The unemployment rate in Lancaster County soared to 15.3% in April, the state announced Tuesday, the worst since the Great Depression.
With Gov. Tom Wolf closing all but life-sustaining businesses to limit the spread of the novel coronavirus, a shocking 42,500 county residents had lost their jobs by the time the state gathered its data in the second week of April.
That’s more than the population of Manheim Township.
(Another 10,000 or so have lost their jobs since, according to the Lancaster County Workforce Development Board, but these more recent layoffs won’t appear in the state’s monthly report until it issues its May rate at the end of this month.)
Elevating the unemployment rate were heavy job losses in the hotel, restaurant, construction, retail and manufacturing sectors, the state report shows.
“The massive unemployment rate increase is obviously bad news for Lancaster’s businesses and workers,” said Adam Ozimek, the Lancaster-based chief economist for tech firm Upwork.
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“It’s important to understand though that many of these jobs are not gone forever, and will return. The risk is that too many businesses fail in the interim, and what are now temporary job losses become permanent,” he said in an email.
Naomi Young, director of the Center for Regional Analysis, part of the Economic Development Company of Lancaster County, pointed out that Wolf’s order closing businesses wasn’t his only order that caused industries to falter.
“The April unemployment situation reflects severe implications of the state’s efforts to manage the pandemic,” Young said.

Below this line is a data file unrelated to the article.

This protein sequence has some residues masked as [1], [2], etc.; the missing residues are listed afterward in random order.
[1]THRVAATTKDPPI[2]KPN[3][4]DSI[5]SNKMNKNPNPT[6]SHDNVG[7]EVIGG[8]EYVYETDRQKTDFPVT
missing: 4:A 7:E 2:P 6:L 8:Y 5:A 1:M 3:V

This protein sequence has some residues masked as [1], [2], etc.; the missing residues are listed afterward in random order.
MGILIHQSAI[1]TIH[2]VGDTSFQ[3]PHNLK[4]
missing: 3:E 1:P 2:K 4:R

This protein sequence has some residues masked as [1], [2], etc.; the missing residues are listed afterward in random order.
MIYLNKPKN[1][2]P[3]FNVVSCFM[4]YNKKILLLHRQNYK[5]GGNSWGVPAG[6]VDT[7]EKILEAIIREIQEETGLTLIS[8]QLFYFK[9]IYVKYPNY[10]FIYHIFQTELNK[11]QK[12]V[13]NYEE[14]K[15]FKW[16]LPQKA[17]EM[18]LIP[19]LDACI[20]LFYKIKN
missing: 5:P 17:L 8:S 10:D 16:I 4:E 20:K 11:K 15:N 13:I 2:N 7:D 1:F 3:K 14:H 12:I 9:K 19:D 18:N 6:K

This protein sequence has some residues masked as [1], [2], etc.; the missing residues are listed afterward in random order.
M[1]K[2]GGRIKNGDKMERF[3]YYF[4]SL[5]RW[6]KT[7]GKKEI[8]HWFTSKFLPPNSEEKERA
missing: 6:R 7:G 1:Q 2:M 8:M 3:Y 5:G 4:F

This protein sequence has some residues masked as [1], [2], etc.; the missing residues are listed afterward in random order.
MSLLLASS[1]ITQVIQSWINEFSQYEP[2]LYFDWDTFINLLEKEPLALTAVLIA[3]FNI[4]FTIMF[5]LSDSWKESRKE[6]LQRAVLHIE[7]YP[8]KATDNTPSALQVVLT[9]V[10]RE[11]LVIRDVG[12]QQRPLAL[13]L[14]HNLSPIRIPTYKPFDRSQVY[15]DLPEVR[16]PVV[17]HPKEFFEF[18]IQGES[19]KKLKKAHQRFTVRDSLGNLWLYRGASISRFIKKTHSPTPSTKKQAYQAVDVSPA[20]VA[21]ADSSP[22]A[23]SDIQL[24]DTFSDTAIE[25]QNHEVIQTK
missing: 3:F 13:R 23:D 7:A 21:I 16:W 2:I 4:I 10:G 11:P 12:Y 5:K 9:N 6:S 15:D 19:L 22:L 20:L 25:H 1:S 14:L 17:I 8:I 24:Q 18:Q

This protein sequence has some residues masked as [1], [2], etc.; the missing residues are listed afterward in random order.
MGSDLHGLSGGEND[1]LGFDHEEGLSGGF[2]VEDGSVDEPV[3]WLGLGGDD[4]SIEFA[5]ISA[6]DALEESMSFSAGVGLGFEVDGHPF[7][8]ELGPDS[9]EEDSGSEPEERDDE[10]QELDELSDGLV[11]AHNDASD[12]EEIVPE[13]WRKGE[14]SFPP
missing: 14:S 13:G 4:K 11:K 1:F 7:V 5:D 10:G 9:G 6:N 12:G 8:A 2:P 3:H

“It captures the combination of restricting business operations and the stay-at-home orders. The two orders effectively placed supply and demand side constraints on the economy,” she said in an email.
The result of the collapse of those five large economic sectors (and others) was an April jobless rate that’s dramatically higher than anything the county has experienced in almost 90 years.
For instance, it more than triples the March rate of 4.4%, the result of the county having a comparatively moderate number of residents — 12,800 — without work in the second week of that month. But that was just the calm before the storm; Wolf’s sweeping shutdown began the following week.
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The April rate also nearly doubles the previous record high seen here since the state began calculating monthly data for Pennsylvania’s metropolitan areas in 1976. That mark – 9.2% — was notched in January 1983, as the economy was coming out of a recession.
More recently, the unemployment rate hit a cyclical peak of 8.4% in January 2010, as the economy was coming out of the Great Recession.
The last time unemployment was worse came during 1933 – during the Great Depression – when the national rate peaked at 24.9%.
While the April unemployment rate in Lancaster County is historic, it also is comparable to the statewide and national rates, which were 15.1% and 14.7% respectively, which it usually is.
But the local rate’s typically stellar standing among the state’s 17 other metropolitan areas is no more.
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Lancaster County had a top-three ranking for decades, but in April, seven metros fared better — Bloomsburg (15.0%), Chambersburg (13.3%), Gettysburg (15.2%), Harrisburg (13.8%), Lebanon (14.2%), Philadelphia (15.0%) and State College (10.4). York tied Lancaster County.